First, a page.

This works best for people who live near American Airline US hubs, which are Dallas/Forth Worth (DFW), New York (JFK), Los Angeles (LAX), Chicago (ORD), and Miami (MIA).
There are tons of flights that fly out of these 5 hubs to places all over the United States, so if you live near one of the hubs, you can really make out like a bandit!
If you don’t start your journey at one of the hub cities, you won’t have as many options, and depending on where you are flying, you may have to pay for the leg from your home airport to the hub airport (minimum of 4,500 miles) and then pay for the leg from the hub to your destination.
This isn’t the end of the world, and can still be less than a regular airline would charge for a domestic flight, but its not the amazing deal that those lucky people near hub cities can get.
Examples (all examples in this post are for a roundtrip ticket in economy)
New York-Chicago Using Avios Points: 15,000 Using regular carriers (AA, United, USAirways, Delta): All 25,000
New York-Miami Using Avios Points: 15,000 Using regular carriers: All 25,000
Boston (non hub)-Miami Using Avios Points: 21,000 (4,500 for BOS-JFK, 7,500 for JFK-MIA x 2) Using regular carriers: 25,000
2. From the West Coast to Hawaii
Again, since the rewards chart is distance-based, it doesn’t matter that Hawaii is normally considered a different zone than the rest of North America by other airlines. All that matters is how many miles you are flying.
This means that by going to Hawaii from somewhere on the West Coast you can get a suuuweeettt deal!
If you are flying American Airlines, anywhere you fly from on that side of the country will route you through the main hub in Los Angeles, so if you can start in Los Angeles, you won’t have to pay for that extra leg to get there.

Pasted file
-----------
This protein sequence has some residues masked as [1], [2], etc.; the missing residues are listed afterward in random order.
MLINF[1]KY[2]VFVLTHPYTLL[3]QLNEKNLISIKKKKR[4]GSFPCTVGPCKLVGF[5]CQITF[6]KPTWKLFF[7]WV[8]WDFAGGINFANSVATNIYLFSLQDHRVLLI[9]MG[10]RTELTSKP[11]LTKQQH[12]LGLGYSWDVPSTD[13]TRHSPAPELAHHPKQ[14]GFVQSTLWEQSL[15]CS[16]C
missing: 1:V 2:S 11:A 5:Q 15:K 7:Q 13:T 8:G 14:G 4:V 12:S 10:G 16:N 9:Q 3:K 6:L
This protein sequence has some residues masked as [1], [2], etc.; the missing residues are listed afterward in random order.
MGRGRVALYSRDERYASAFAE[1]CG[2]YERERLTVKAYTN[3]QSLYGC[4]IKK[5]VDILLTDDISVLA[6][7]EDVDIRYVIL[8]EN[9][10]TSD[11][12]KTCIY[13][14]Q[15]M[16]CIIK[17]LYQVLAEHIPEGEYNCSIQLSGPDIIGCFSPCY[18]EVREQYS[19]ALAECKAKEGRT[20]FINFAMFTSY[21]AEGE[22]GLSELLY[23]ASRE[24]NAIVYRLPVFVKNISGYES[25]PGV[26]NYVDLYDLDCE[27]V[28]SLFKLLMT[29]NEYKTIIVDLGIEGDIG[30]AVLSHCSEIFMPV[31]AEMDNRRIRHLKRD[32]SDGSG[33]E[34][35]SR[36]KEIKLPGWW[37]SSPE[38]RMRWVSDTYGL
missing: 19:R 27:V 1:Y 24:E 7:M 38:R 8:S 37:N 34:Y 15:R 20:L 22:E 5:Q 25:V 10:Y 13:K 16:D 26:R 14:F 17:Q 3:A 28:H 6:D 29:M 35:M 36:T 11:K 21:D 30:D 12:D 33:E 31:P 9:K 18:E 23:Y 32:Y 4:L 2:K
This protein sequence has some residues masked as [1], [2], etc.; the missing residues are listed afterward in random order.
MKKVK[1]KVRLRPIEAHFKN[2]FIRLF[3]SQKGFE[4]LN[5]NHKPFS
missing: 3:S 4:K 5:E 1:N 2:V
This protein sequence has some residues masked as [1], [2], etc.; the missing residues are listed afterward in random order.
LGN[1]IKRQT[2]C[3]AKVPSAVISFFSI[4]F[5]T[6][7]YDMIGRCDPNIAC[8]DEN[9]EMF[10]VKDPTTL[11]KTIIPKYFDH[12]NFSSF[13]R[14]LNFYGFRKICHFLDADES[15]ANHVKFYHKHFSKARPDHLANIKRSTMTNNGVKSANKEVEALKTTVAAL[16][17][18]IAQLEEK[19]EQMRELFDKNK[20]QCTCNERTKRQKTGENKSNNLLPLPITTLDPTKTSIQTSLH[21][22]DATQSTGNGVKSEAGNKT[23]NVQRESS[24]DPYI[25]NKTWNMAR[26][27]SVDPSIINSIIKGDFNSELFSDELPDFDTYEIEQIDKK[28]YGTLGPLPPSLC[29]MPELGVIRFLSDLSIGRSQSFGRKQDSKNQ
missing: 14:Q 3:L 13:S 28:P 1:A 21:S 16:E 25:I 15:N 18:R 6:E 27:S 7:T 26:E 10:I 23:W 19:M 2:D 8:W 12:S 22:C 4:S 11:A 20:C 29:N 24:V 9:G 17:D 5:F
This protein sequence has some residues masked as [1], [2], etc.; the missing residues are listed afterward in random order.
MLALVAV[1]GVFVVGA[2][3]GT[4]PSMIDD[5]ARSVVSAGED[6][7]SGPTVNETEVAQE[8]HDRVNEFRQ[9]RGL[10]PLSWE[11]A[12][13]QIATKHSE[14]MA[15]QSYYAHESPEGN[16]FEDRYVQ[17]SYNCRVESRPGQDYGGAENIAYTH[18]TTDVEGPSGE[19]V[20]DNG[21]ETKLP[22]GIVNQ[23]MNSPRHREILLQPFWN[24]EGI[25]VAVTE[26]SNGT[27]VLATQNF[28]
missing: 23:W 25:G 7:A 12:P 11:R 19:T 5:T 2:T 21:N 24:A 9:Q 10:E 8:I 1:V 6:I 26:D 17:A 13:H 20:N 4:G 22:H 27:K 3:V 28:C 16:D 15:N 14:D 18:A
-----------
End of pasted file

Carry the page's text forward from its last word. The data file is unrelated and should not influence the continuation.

However, don’t forget that British Airways also partners with Alaska Airlines, meaning that you can also fly direct from Anchorage, Bellingham (WA), Seattle, Portland, Oakland, San Diego or San Jose to Honolulu using your Avios points.
Each route is under 3,000 miles, which means you’ll only pay 12,500 one-way or 25,000 roundtrip! Hello, hula!
(huge thanks to reader planodude for pointing that out in the comments of last post…that’s why I love you guys; always helping each other, and me, out!)
Los Angeles-Honolulu Using Avios Points: 25,000 AA 35,000 (off-peak) AA 45,000 (peak) Delta, USAirways, United: 40,000
San Francisco (non-hub)-Honolulu Using Avios Points: 34,000 Using regular carriers: AA 35,000 (off-peak) AA 45,000 (peak) Delta, USAirways, United: 40,000
3. Boston to Ireland (Dublin or Shannon)
This is a very specific circumstance, but if you are able to make it work, this is the best deal out there for Avios points, even better than domestic short haul flights. Why? Two reasons:
1. Boston and Dublin are 2,993 miles apart, which puts it just below the 3,000 mile threshold in the Avios award chart, meaning you’ll only be paying 12,500 Avios points each way!
8 measly more miles and it’d be bumped up to category 5 (and cost 20,000 Avios points). Talk about cutting it close.
This route, from BOS to either Dublin or Shannon, is the only route that BA or it’s partners operate from the United States to Europe that falls under the 3,000 mile mark.